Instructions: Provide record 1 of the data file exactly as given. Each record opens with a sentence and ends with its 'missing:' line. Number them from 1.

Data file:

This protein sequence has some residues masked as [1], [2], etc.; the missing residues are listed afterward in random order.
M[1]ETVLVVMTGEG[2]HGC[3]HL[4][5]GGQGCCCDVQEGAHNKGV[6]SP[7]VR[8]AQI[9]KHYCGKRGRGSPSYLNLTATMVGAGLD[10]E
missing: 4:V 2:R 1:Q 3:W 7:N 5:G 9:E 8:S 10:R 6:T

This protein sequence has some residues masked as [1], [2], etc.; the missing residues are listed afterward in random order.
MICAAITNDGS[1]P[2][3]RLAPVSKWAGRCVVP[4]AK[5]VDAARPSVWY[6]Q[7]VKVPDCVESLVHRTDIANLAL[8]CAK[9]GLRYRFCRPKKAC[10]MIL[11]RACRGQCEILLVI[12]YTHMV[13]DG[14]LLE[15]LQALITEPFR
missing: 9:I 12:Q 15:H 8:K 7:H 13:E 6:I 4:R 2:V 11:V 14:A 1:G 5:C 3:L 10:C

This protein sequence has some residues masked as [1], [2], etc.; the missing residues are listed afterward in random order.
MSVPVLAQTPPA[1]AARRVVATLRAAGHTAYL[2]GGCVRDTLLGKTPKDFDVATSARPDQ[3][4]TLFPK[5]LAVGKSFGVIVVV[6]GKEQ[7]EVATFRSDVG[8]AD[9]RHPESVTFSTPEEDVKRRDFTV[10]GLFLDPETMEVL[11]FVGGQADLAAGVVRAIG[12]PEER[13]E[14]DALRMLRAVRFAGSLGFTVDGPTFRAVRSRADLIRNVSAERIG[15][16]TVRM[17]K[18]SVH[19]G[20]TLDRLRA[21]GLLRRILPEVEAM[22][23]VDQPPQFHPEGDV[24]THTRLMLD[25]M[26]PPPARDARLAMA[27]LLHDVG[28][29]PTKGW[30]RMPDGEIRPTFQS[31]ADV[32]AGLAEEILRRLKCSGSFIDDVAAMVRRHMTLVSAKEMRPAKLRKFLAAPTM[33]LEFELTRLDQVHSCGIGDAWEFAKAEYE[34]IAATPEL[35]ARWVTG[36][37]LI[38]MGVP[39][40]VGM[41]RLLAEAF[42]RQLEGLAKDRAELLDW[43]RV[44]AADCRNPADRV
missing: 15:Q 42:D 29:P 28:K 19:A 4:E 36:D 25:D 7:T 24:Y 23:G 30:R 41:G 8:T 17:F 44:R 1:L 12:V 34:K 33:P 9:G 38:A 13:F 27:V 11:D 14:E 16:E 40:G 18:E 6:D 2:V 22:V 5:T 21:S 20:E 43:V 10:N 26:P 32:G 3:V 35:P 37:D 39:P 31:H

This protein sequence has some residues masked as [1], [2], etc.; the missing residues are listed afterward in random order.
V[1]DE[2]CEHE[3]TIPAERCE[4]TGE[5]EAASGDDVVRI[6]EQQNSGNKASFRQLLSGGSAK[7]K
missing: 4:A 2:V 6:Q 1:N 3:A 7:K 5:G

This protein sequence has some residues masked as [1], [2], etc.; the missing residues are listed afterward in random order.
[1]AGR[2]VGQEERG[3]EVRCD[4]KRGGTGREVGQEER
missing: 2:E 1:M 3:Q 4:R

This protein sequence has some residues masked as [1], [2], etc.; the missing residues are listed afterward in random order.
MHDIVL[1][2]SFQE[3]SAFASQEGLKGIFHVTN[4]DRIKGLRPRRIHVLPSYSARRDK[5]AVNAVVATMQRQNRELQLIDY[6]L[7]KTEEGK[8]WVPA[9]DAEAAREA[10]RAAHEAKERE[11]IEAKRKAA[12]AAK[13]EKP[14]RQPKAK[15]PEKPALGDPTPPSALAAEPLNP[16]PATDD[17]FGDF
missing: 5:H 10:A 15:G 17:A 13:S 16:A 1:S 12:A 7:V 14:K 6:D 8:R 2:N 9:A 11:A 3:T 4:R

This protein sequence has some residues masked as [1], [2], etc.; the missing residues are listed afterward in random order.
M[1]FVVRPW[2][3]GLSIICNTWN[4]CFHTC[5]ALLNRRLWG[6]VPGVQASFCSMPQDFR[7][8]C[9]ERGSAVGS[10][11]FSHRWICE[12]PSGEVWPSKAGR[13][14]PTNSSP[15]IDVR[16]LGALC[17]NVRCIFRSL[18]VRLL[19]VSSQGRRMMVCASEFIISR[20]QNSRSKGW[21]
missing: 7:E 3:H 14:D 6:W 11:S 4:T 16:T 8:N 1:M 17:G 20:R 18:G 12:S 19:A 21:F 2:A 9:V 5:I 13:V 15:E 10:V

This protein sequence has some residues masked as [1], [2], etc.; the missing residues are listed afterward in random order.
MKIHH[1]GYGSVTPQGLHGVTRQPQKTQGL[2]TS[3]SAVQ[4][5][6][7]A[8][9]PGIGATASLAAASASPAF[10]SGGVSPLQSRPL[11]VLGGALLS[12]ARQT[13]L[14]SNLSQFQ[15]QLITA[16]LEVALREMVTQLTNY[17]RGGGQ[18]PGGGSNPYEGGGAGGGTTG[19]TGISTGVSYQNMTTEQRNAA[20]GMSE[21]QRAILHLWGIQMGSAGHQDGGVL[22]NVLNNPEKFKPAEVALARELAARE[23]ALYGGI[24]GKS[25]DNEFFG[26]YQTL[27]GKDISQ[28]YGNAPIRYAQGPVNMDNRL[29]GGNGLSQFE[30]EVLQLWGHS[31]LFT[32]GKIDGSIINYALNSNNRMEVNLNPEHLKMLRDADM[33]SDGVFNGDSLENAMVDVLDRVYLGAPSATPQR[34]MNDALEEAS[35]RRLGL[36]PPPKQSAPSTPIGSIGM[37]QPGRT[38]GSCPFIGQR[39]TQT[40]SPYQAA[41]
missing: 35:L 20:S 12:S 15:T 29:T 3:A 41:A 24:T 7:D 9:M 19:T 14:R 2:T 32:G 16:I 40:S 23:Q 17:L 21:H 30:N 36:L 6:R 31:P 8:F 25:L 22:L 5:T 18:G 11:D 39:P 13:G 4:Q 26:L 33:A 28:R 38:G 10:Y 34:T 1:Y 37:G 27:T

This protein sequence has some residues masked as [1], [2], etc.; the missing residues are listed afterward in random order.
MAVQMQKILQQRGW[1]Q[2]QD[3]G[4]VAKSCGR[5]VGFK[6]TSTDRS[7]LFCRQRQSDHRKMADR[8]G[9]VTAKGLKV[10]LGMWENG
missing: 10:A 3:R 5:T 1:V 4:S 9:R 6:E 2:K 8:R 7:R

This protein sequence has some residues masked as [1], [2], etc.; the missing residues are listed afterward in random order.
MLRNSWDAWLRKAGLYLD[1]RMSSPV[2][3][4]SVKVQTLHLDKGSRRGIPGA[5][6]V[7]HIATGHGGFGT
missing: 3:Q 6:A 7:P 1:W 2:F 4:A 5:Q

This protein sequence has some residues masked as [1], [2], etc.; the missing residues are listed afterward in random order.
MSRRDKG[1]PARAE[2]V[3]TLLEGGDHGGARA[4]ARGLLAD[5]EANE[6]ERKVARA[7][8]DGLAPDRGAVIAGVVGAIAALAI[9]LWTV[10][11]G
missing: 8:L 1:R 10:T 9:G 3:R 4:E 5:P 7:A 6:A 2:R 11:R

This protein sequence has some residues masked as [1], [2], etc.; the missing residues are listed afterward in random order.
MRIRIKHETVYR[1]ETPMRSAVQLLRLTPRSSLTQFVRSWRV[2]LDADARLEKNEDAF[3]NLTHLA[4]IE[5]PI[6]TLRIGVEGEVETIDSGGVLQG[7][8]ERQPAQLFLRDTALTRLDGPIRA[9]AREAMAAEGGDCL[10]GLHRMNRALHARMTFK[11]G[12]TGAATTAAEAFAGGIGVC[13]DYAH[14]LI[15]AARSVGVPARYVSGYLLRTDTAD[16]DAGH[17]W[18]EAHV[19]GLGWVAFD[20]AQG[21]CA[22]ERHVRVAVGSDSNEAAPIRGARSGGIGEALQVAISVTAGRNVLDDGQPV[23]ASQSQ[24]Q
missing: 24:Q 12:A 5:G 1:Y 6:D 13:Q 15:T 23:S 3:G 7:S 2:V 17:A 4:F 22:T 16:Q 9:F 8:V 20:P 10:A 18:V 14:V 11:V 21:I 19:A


This protein sequence has some residues masked as [1], [2], etc.; the missing residues are listed afterward in random order.
M[1]ETVLVVMTGEG[2]HGC[3]HL[4][5]GGQGCCCDVQEGAHNKGV[6]SP[7]VR[8]AQI[9]KHYCGKRGRGSPSYLNLTATMVGAGLD[10]E
missing: 4:V 2:R 1:Q 3:W 7:N 5:G 9:E 8:S 10:R 6:T